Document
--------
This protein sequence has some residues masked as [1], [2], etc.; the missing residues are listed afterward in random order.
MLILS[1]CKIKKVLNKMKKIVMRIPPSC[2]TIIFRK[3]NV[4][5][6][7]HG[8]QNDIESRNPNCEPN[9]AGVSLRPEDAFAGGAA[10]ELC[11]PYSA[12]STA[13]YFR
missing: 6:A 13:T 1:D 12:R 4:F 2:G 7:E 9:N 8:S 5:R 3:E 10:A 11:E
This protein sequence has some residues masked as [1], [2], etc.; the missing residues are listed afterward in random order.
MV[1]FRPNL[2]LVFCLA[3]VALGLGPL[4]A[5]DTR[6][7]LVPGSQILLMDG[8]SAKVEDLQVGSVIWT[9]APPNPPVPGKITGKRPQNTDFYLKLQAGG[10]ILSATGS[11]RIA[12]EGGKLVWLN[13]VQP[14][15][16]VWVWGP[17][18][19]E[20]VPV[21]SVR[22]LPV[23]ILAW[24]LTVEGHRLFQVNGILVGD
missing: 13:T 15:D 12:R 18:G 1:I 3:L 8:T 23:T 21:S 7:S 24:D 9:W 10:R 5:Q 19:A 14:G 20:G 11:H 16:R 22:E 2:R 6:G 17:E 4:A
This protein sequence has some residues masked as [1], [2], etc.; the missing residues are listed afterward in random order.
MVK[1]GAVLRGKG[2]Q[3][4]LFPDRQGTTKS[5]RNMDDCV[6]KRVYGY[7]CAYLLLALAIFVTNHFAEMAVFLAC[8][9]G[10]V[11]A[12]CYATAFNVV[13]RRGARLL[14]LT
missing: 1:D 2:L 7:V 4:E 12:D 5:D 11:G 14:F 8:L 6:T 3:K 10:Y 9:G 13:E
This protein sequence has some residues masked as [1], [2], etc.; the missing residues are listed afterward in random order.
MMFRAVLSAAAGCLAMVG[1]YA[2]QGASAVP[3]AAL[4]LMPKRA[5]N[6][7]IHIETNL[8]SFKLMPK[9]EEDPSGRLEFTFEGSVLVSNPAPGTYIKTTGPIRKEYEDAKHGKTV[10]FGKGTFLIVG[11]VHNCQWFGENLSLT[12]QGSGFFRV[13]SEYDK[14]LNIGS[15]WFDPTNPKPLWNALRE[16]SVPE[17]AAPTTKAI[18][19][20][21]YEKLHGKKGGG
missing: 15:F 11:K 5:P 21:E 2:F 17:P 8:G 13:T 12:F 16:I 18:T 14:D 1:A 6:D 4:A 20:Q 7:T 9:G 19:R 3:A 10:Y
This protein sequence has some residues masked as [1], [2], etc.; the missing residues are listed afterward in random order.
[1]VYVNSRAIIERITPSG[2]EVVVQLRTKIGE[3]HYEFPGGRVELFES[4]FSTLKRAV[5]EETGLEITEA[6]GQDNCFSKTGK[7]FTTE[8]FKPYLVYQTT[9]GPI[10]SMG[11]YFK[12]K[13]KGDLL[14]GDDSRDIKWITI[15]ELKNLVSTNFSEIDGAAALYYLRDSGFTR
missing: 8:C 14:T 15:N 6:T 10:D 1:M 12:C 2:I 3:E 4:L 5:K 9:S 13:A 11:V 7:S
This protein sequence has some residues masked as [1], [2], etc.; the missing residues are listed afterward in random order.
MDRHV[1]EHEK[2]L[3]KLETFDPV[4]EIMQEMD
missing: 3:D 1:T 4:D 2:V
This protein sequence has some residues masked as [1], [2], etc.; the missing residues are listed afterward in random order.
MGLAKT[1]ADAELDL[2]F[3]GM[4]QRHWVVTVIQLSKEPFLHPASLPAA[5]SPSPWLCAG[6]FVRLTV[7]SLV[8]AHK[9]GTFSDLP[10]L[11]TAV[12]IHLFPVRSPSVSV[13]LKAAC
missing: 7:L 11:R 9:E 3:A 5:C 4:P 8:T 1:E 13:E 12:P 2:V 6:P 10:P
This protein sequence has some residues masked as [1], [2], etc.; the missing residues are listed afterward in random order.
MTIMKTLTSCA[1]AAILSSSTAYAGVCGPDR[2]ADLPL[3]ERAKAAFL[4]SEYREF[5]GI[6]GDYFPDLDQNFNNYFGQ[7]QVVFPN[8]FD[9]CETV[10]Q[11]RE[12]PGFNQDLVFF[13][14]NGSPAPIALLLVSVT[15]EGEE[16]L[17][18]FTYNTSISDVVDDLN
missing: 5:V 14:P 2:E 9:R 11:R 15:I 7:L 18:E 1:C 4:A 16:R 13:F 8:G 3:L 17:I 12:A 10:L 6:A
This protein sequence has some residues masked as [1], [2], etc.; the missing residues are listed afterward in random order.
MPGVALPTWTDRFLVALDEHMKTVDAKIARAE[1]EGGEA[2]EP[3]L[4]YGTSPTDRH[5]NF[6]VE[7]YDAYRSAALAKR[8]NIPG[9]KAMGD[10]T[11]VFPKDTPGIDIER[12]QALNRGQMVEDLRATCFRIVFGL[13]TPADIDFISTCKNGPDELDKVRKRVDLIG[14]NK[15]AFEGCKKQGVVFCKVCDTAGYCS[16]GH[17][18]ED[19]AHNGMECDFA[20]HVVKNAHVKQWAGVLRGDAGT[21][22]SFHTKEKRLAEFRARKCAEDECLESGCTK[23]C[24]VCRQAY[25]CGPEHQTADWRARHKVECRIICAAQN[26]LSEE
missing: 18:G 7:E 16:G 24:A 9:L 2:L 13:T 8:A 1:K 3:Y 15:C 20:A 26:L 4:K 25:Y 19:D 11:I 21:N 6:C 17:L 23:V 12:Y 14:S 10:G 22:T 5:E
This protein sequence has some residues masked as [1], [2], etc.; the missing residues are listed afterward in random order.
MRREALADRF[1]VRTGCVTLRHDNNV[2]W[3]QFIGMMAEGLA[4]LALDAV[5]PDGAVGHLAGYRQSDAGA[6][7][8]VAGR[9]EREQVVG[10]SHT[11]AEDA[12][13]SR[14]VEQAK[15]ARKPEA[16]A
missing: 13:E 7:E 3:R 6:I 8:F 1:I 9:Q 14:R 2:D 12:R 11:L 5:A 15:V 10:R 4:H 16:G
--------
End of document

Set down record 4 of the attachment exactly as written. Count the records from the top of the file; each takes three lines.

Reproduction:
This protein sequence has some residues masked as [1], [2], etc.; the missing residues are listed afterward in random order.
MMFRAVLSAAAGCLAMVG[1]YA[2]QGASAVP[3]AAL[4]LMPKRA[5]N[6][7]IHIETNL[8]SFKLMPK[9]EEDPSGRLEFTFEGSVLVSNPAPGTYIKTTGPIRKEYEDAKHGKTV[10]FGKGTFLIVG[11]VHNCQWFGENLSLT[12]QGSGFFRV[13]SEYDK[14]LNIGS[15]WFDPTNPKPLWNALRE[16]SVPE[17]AAPTTKAI[18][19][20][21]YEKLHGKKGGG
missing: 15:F 11:K 5:P 21:E 2:F 17:P 8:G 13:T 12:F 16:I 18:T 14:D 1:A 6:D 4:A 20:Q 7:T 9:G 19:R 3:A 10:Y